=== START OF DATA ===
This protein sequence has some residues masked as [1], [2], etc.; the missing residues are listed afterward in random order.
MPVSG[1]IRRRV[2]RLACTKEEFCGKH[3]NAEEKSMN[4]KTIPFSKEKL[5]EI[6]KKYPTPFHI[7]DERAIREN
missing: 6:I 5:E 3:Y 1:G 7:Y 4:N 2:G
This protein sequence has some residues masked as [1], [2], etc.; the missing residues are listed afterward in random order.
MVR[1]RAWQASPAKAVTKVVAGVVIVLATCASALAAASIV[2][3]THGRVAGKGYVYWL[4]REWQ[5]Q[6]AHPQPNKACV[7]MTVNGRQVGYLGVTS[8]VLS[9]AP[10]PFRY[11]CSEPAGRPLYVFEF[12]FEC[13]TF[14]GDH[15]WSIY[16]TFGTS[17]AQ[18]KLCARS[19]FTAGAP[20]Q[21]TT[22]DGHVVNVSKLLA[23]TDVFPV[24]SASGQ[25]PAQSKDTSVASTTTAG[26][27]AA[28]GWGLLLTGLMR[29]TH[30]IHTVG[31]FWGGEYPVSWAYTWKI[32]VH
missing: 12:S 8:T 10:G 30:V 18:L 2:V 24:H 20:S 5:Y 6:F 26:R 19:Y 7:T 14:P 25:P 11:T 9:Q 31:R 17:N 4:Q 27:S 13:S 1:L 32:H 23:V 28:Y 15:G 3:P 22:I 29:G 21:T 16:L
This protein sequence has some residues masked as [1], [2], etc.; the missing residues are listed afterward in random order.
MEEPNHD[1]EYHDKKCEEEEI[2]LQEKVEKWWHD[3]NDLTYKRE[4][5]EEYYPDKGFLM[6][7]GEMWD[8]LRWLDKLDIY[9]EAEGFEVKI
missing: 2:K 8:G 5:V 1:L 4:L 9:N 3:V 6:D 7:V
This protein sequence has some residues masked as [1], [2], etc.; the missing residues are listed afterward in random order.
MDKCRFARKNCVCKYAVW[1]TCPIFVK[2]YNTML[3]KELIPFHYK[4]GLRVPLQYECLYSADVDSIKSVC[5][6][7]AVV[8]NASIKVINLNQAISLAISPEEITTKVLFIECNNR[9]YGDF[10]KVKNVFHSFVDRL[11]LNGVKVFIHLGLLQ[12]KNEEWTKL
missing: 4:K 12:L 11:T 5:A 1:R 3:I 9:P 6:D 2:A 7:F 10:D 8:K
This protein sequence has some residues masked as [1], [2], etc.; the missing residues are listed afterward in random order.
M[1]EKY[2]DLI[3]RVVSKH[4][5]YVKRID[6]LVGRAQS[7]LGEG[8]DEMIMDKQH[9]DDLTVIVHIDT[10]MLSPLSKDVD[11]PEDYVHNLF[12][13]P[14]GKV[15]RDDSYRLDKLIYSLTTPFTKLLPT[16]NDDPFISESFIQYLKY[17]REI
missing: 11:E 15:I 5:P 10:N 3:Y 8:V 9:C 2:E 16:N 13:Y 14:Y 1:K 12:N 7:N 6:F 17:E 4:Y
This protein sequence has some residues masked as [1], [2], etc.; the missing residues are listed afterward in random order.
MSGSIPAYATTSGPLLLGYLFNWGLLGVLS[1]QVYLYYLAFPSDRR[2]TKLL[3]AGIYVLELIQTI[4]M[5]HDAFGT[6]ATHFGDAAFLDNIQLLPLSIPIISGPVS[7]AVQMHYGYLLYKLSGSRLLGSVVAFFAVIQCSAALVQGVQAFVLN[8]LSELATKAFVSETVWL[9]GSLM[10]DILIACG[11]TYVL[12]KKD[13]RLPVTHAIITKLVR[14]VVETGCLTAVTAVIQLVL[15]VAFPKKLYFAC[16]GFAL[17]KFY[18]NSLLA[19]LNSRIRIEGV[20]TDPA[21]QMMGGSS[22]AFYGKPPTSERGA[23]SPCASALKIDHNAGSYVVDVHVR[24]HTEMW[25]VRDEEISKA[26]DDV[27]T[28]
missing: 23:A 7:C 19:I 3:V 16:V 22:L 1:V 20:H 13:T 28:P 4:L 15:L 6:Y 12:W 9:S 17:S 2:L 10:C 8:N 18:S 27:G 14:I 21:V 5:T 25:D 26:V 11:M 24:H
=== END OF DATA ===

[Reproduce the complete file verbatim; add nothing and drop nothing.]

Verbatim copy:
This protein sequence has some residues masked as [1], [2], etc.; the missing residues are listed afterward in random order.
MPVSG[1]IRRRV[2]RLACTKEEFCGKH[3]NAEEKSMN[4]KTIPFSKEKL[5]EI[6]KKYPTPFHI[7]DERAIREN
missing: 6:I 5:E 3:Y 1:G 7:Y 4:N 2:G
This protein sequence has some residues masked as [1], [2], etc.; the missing residues are listed afterward in random order.
MVR[1]RAWQASPAKAVTKVVAGVVIVLATCASALAAASIV[2][3]THGRVAGKGYVYWL[4]REWQ[5]Q[6]AHPQPNKACV[7]MTVNGRQVGYLGVTS[8]VLS[9]AP[10]PFRY[11]CSEPAGRPLYVFEF[12]FEC[13]TF[14]GDH[15]WSIY[16]TFGTS[17]AQ[18]KLCARS[19]FTAGAP[20]Q[21]TT[22]DGHVVNVSKLLA[23]TDVFPV[24]SASGQ[25]PAQSKDTSVASTTTAG[26][27]AA[28]GWGLLLTGLMR[29]TH[30]IHTVG[31]FWGGEYPVSWAYTWKI[32]VH
missing: 12:S 8:T 10:G 30:V 18:L 2:V 24:H 20:S 5:Y 6:F 26:R 19:Y 7:T 14:P 25:P 11:T 9:Q 31:R 17:N 4:Q 27:S 13:S 1:L 32:H 23:V 28:Y 15:G 3:P 22:I 29:G 21:T 16:L
This protein sequence has some residues masked as [1], [2], etc.; the missing residues are listed afterward in random order.
MEEPNHD[1]EYHDKKCEEEEI[2]LQEKVEKWWHD[3]NDLTYKRE[4][5]EEYYPDKGFLM[6][7]GEMWD[8]LRWLDKLDIY[9]EAEGFEVKI
missing: 2:K 8:G 5:V 1:L 4:L 9:N 3:V 6:D 7:V
This protein sequence has some residues masked as [1], [2], etc.; the missing residues are listed afterward in random order.
MDKCRFARKNCVCKYAVW[1]TCPIFVK[2]YNTML[3]KELIPFHYK[4]GLRVPLQYECLYSADVDSIKSVC[5][6][7]AVV[8]NASIKVINLNQAISLAISPEEITTKVLFIECNNR[9]YGDF[10]KVKNVFHSFVDRL[11]LNGVKVFIHLGLLQ[12]KNEEWTKL
missing: 4:K 12:L 11:T 5:A 1:R 3:I 9:P 6:D 2:A 7:F 10:D 8:K
This protein sequence has some residues masked as [1], [2], etc.; the missing residues are listed afterward in random order.
M[1]EKY[2]DLI[3]RVVSKH[4][5]YVKRID[6]LVGRAQS[7]LGEG[8]DEMIMDKQH[9]DDLTVIVHIDT[10]MLSPLSKDVD[11]PEDYVHNLF[12][13]P[14]GKV[15]RDDSYRLDKLIYSLTTPFTKLLPT[16]NDDPFISESFIQYLKY[17]REI
missing: 11:E 15:I 5:P 10:N 3:Y 8:V 9:C 2:E 16:N 13:Y 14:Y 1:K 12:N 7:N 6:F 17:E 4:Y
This protein sequence has some residues masked as [1], [2], etc.; the missing residues are listed afterward in random order.
MSGSIPAYATTSGPLLLGYLFNWGLLGVLS[1]QVYLYYLAFPSDRR[2]TKLL[3]AGIYVLELIQTI[4]M[5]HDAFGT[6]ATHFGDAAFLDNIQLLPLSIPIISGPVS[7]AVQMHYGYLLYKLSGSRLLGSVVAFFAVIQCSAALVQGVQAFVLN[8]LSELATKAFVSETVWL[9]GSLM[10]DILIACG[11]TYVL[12]KKD[13]RLPVTHAIITKLVR[14]VVETGCLTAVTAVIQLVL[15]VAFPKKLYFAC[16]GFAL[17]KFY[18]NSLLA[19]LNSRIRIEGV[20]TDPA[21]QMMGGSS[22]AFYGKPPTSERGA[23]SPCASALKIDHNAGSYVVDVHVR[24]HTEMW[25]VRDEEISKA[26]DDV[27]T[28]
missing: 23:A 7:C 19:I 3:V 16:V 22:L 1:V 20:H 13:T 28:P 4:L 15:L 6:Y 12:W 9:S 17:S 2:L 10:C 8:N 18:S 27:G 14:I 21:V 5:T 25:D 26:V 11:M 24:H